Proof of type from any Source, whether metal type or photo type. Also called checker and slip proof.
A sheet that folds where both sides fold toward the gutter in overlapping layers.
Signatures assembled next to each other in the proper sequence for binding, as compared to nested. Also called stacked.
Consider the light reflecting on various objects in the printing industry (e.g., paper, ink, laminates, UV coating, varnish).
Ink used and printed on coated stock (mostly litho and letterpress) such as the ink will dry without penetration.
General term used to distinguish between or among printing papers, but whose specific meaning depends on context. Grade can refer to the category, class, rating, finish or brand of paper.
Screen tint that changes densities gradually and smoothly, not in distinct steps. Also called degrade, gradient, ramped screen and vignette.
Predominant direction in which fibers in paper become aligned during manufacturing. Also called machine direction.
Paper whose fibers run parallel to the long dimension of the sheet. Also called long grain paper and narrow web paper.
Paper whose fibers run parallel to the short dimension of the sheet. Also called short grain paper and wide web paper.
Basis weight of paper in grams per square meter (gsm).
The crafts, industries and professions related to designing and printing on paper and other substrates.
Arrangement of type and visual elements along with specifications for paper, ink colors and printing processes that, when combined, convey a visual message.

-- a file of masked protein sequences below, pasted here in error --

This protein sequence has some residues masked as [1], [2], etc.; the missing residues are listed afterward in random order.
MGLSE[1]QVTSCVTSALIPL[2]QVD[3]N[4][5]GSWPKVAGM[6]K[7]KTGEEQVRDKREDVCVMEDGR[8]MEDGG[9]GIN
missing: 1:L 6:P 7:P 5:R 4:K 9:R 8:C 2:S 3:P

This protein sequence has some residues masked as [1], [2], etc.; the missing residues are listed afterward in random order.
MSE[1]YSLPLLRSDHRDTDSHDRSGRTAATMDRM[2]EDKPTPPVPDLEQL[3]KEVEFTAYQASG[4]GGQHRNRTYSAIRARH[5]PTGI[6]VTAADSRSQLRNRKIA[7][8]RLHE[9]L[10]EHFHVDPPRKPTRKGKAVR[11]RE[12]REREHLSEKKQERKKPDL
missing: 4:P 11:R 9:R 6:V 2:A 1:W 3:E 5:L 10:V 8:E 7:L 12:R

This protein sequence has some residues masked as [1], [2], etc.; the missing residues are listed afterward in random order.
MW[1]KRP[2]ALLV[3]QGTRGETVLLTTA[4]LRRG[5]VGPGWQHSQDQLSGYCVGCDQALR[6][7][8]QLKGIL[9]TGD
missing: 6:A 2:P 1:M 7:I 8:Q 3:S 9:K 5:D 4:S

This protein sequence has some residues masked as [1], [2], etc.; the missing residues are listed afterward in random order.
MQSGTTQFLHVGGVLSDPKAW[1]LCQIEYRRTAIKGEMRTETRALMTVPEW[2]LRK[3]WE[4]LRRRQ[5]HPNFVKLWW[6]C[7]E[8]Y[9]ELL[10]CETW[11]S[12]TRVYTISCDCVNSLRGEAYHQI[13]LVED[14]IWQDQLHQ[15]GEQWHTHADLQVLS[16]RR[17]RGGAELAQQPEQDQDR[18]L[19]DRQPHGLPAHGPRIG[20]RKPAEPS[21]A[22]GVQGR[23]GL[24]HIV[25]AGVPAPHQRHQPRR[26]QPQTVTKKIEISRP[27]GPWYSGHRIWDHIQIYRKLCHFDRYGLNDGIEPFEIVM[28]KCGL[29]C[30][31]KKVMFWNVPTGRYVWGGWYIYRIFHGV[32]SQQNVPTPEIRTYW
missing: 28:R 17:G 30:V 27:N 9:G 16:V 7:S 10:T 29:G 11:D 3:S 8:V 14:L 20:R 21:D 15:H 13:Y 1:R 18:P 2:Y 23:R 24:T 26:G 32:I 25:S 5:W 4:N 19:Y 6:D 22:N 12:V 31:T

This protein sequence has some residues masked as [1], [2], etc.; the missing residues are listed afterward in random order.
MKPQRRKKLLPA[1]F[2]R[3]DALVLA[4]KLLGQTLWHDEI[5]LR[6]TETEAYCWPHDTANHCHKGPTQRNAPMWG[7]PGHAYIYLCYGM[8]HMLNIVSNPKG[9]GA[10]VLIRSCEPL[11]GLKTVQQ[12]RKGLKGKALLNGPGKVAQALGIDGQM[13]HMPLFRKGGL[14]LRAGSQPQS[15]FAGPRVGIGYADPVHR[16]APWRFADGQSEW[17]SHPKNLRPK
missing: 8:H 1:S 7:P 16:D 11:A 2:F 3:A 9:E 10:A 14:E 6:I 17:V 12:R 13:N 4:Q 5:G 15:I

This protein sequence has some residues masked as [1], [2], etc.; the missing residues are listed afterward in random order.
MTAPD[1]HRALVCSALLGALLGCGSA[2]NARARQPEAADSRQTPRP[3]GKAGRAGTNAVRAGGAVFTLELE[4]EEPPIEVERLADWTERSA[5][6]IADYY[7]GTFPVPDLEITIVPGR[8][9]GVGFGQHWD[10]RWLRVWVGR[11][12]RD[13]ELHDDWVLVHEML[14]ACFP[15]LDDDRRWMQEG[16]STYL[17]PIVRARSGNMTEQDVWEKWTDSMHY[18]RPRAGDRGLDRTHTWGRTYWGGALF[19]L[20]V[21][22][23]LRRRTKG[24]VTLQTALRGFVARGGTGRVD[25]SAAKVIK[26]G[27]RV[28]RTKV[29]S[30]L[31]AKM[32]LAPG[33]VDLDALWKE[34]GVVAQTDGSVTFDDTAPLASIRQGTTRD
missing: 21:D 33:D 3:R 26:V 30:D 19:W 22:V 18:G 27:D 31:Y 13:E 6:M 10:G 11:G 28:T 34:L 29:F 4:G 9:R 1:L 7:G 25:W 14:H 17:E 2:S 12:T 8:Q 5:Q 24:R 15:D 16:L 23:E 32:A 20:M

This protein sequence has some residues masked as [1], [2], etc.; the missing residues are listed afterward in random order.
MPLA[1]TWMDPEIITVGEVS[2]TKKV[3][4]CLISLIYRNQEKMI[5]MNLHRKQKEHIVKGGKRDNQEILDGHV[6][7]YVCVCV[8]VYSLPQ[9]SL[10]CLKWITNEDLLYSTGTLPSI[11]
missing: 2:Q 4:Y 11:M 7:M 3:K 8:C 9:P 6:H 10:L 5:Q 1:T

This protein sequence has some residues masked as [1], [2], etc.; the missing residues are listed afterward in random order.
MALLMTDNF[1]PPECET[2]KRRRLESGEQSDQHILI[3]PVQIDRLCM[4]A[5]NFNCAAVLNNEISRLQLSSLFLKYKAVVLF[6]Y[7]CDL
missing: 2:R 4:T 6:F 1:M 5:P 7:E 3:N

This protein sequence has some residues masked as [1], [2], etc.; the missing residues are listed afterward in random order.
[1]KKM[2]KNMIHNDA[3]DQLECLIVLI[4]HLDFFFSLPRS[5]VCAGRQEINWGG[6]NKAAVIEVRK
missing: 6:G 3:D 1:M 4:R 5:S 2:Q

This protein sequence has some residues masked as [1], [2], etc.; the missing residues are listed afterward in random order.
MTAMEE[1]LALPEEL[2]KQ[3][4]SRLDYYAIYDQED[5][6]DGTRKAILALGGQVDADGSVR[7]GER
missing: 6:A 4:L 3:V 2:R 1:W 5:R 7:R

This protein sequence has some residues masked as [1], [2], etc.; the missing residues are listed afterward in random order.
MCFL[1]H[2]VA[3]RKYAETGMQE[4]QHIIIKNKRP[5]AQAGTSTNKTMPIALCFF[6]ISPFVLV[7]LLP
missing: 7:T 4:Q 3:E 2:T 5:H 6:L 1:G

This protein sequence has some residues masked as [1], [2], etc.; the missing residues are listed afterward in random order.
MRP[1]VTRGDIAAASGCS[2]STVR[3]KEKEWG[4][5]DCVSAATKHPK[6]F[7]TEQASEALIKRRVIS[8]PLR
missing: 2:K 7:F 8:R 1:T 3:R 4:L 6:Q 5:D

Visual elements that supplement type to make printed messages more clear or interesting.
Method of printing using metal cylinders etched with millions of tiny wells that hold ink.
Printed cyan, magenta and yellow halftone dots that accurately, reproduce a neutral gray image.
Technique of replacing gray tones in the yellow, cyan and magenta films, made while color separating, with black ink. Abbreviated GCR. Also called achromatic color removal.
Number of distinct gray tones that can be reproduced by a computer.
Strip of gray values ranging from white to black. Used by process camera and scanner operators to calibrate exposure times for film and plates. Also called step wedge.
Alternate term for binding edge when referring to perfect bound products.
Approximately 1/8 inch (3 mm) along the spine that is ground off gathered signatures before perfect binding.
Edge of a sheet held by grippers on a sheetfed press, thus going first through the press. Also called feeding edge and leading edge.
Newsprint and other inexpensive paper made from pulp created when wood chips are ground mechanically rather than refined chemically.